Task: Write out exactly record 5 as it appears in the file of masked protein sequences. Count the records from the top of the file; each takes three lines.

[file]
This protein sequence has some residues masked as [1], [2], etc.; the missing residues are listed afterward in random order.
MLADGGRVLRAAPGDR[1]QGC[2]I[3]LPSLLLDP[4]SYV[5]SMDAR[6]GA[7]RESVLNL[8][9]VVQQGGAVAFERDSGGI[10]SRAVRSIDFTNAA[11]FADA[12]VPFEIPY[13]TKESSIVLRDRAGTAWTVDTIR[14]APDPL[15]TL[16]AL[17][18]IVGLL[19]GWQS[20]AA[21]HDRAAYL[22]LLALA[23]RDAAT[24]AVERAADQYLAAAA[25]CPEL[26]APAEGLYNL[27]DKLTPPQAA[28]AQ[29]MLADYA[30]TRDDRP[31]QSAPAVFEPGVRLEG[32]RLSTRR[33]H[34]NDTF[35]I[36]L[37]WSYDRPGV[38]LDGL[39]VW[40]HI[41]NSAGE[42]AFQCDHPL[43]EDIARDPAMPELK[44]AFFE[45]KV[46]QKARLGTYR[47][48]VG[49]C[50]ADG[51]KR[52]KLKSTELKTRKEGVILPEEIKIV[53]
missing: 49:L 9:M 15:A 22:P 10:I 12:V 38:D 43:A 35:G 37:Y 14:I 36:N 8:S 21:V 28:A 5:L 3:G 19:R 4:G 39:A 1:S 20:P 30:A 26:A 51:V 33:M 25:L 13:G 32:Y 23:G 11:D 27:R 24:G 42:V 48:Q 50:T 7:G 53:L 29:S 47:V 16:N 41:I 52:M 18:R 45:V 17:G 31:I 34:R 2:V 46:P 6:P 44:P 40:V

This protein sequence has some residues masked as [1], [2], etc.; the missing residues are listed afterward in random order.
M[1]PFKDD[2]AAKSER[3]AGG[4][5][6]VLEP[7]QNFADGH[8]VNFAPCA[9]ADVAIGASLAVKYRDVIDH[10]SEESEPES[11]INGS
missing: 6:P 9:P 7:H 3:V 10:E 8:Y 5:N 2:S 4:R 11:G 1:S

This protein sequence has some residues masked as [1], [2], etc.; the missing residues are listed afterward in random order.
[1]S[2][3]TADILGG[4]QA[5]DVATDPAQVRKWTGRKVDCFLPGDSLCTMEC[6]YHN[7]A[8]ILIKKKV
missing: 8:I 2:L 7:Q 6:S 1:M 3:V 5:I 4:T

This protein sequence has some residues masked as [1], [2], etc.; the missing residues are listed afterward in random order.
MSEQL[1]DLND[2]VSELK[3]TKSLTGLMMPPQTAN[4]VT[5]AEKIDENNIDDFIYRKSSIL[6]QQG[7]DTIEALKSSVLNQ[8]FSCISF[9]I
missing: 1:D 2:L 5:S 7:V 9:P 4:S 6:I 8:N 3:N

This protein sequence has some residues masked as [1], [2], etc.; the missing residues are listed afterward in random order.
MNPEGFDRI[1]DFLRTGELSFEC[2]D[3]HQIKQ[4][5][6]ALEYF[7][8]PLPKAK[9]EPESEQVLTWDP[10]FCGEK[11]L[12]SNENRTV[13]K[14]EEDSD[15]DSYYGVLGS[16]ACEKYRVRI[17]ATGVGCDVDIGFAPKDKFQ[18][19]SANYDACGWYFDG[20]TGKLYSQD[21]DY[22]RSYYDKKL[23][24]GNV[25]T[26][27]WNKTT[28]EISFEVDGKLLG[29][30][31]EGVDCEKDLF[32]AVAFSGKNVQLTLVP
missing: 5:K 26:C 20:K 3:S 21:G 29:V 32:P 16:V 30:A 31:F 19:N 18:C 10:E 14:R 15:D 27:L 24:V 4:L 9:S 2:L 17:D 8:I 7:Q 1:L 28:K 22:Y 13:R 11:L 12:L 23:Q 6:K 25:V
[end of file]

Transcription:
This protein sequence has some residues masked as [1], [2], etc.; the missing residues are listed afterward in random order.
MNPEGFDRI[1]DFLRTGELSFEC[2]D[3]HQIKQ[4][5][6]ALEYF[7][8]PLPKAK[9]EPESEQVLTWDP[10]FCGEK[11]L[12]SNENRTV[13]K[14]EEDSD[15]DSYYGVLGS[16]ACEKYRVRI[17]ATGVGCDVDIGFAPKDKFQ[18][19]SANYDACGWYFDG[20]TGKLYSQD[21]DY[22]RSYYDKKL[23][24]GNV[25]T[26][27]WNKTT[28]EISFEVDGKLLG[29][30][31]EGVDCEKDLF[32]AVAFSGKNVQLTLVP
missing: 5:K 26:C 20:K 3:S 21:G 29:V 32:P 16:V 30:A 31:F 19:N 18:C 10:E 14:R 15:D 27:L 24:V 4:L 9:S 2:L 17:D 8:I 7:Q 1:L 28:K 22:Y 13:R 11:L 12:L 23:Q 6:K 25:V